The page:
My first few days in Barcelona have already provided me with so many stories, activities and foods that I don’t even know where to begin! When my group arrived, we went to our apartment where we met our trip leaders, Dr. Laurie Miller and her husband, Nate. The apartments provided for us by the Institute for American Universities are clean, well-furnished and have a modern interior design. One significant detail we noticed right away is the lack of air conditioning. This is normal in Spain, but it’s definitely not for Americans. We live in the Sants Estacio neighborhood of Barcelona, which is about a 15-minute train ride to Plaza Catalunya. Catalunya is a central square (similar to Times Square in New York City) of downtown Barcelona, and it is also where we go to class every day inside the Seminari Conciliar de Barcelona or the Barcelona Conciliar Seminary. It is a retired seminary that was built in 1882 and is a beautiful place to have class. I’m enrolled in Multicultural Management taught by Laura Cervi, an Italian professor who has lived in Barcelona for the past 15 years. In this class, we will focus on considering the aspects of management within an international and culturally complex environment. Professor Cervi is a captivating speaker who is very passionate about what she teaches, which makes the class interesting and exciting. Additionally, I’m enrolled in an online course taught by Dr. J.K. Osiri, where the objective is to compare the Nebraska wine industry to the Spanish industry.
When not in class, I’ve been keeping myself plenty busy simply by exploring the city. As a group, we took a couple guided tours to get a feel for the area and provide us with some helpful tips and tricks to get around. The metro train is a huge tool I’ll be utilizing throughout my time here, as it can turn a 45-minute walk into a quick 10-minute ride. So far my favorite group-led expedition has been to Mercat de la Boquera, a fresh food market filled with fruits, vegetables, meats, cheeses and seafood. We also ventured out on our own to hike the famous Monte Tibadabo, a fun, intermediate trail with a breathtaking view overlooking the city and the Mediterranean Sea. We also were presented the opportunity to go on a guided bike tour of the city, which allowed us to see many of the famous buildings in Barcelona designed by famous architect, Antoni Guadi. This was a super fun, easy way to see the city’s parks and gardens and cruise alongside the beach.
When I came to Nebraska, I always thought studying abroad was something that would be too good to be true for me. I instantly got a case of the “Hows?”. How am I going to decide where to go? How am I going to pay for it? How am I going to be able to be away from home for so long? All of these questions made it hard for me to ever truly consider studying abroad. Then, one fateful day in Dr. Laurie Miller’s economics class, there was a short information session about the upcoming abroad trips offered for this summer. I initially sat and listened, not thinking too much about it. But when the words, “Barcelona -- Husker Race of Spain” popped on the screen above a picture of the cityscape tucked between the mountains and the ocean, something triggered inside of me that I have to go to Barcelona.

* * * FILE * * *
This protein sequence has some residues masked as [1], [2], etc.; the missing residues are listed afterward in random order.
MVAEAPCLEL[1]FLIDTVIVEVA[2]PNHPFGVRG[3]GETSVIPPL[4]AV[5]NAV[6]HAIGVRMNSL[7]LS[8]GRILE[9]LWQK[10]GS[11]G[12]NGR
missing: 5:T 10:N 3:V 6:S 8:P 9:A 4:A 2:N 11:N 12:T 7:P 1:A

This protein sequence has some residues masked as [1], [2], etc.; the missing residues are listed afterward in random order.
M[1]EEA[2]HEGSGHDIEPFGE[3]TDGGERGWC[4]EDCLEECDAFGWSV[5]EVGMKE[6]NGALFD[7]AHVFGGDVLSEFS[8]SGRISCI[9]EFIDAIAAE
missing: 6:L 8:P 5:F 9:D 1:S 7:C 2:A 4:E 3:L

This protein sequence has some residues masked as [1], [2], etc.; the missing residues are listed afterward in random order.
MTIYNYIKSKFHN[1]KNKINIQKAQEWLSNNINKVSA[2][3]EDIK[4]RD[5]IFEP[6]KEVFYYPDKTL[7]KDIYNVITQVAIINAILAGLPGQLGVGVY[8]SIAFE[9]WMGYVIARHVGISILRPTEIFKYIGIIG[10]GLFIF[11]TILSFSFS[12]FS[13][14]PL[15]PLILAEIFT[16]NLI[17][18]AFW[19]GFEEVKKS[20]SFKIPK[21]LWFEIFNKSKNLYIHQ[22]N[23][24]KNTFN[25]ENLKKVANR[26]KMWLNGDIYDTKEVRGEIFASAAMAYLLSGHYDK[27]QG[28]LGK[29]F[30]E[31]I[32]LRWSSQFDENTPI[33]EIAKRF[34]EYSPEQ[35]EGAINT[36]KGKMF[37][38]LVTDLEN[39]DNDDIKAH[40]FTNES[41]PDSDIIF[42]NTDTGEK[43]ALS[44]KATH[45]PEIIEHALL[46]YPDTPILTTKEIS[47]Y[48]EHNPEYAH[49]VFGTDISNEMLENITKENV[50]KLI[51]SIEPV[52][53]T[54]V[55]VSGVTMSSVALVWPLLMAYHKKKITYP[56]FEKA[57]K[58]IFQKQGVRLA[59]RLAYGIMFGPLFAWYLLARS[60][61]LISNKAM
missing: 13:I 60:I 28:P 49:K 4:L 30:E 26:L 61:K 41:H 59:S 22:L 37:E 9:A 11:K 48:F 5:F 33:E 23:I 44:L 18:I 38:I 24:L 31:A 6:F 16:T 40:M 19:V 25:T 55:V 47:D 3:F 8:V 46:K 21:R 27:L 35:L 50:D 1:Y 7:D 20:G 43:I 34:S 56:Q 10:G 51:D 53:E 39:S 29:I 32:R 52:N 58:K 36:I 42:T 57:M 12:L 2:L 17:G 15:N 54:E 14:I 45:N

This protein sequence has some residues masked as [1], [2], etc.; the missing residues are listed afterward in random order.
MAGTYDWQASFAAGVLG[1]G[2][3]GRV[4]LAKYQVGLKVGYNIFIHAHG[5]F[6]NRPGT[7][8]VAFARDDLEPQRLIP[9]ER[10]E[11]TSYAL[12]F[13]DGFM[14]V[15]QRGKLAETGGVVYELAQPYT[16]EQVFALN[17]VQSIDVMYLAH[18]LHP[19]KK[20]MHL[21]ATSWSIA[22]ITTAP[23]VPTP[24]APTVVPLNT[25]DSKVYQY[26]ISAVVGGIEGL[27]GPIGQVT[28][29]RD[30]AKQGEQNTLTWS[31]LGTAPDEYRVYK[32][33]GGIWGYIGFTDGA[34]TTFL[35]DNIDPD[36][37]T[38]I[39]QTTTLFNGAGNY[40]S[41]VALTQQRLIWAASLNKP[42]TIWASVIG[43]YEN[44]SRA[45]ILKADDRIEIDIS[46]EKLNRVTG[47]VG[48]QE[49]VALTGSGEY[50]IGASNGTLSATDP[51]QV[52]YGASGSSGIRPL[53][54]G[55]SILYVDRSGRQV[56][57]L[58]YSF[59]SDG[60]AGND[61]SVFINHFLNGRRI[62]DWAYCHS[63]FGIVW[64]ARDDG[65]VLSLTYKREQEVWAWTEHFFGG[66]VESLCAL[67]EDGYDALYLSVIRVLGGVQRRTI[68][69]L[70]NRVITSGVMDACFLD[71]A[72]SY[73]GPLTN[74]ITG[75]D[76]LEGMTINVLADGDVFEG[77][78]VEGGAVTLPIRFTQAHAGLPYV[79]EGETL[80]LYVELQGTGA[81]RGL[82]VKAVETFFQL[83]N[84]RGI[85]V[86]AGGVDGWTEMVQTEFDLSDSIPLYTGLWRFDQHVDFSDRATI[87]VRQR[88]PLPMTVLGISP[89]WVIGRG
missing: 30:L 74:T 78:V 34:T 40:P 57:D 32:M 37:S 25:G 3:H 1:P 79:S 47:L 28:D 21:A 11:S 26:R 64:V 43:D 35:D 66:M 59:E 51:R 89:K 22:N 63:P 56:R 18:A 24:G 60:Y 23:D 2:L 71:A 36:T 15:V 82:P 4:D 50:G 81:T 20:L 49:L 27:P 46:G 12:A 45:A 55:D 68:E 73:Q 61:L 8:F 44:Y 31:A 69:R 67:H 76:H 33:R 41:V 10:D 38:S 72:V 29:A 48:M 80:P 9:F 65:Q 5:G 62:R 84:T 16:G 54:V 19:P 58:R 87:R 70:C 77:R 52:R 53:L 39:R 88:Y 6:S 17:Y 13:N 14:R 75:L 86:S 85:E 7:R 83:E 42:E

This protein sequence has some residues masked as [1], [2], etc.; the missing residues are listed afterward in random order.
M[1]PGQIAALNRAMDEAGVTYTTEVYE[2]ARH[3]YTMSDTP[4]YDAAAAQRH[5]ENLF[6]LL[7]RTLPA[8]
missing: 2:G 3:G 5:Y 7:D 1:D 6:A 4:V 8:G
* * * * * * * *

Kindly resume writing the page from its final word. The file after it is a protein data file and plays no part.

These words echoed in my head not only for the rest of that class period, but for the rest of the day and throughout the next few weeks.
I battled these thoughts with all of the “Hows?” mentioned earlier as I thought it was still out of question. As the deadline to apply for the program approached, I continued this quarrel with my head and heart. It wasn’t until a deep discussion with one of my good friends, Griffin Mims (junior communication studies and global studies major), did I realize it was time to stop thinking, stop doubting and start doing. Our motto is to Start Something after all. This underlying urge finally got the best of me, and I made the call to my parents to discuss the possibility of making this a reality. After a very positive and supportive conversation, my mind and heart were finally on the same page. I filled out my application, booked my flights and the rest is history!
I’d like to consider myself an avid traveler and adventurer. I’ve been on camping and hiking excursions to Utah and Colorado, seen the lights in Times Square, and had my toes in the sand of various beaches. I have not, however, experienced a serious culture shock. I’ve never had to deal with the challenges that come with different currencies or language barriers. While I’m slightly nervous for these factors, I’m definitely more excited. I’m excited to experience a completely different world than what I’ve known in my short 20 years. I’m excited to make new friends, try new foods and learn local customs and traditions. Above all, I’m most excited to have an adventure, explore and make memories that will last a lifetime. I could not be more ecstatic for the six weeks I’m about to spend in Barcelona, and I thank all of you for tuning in!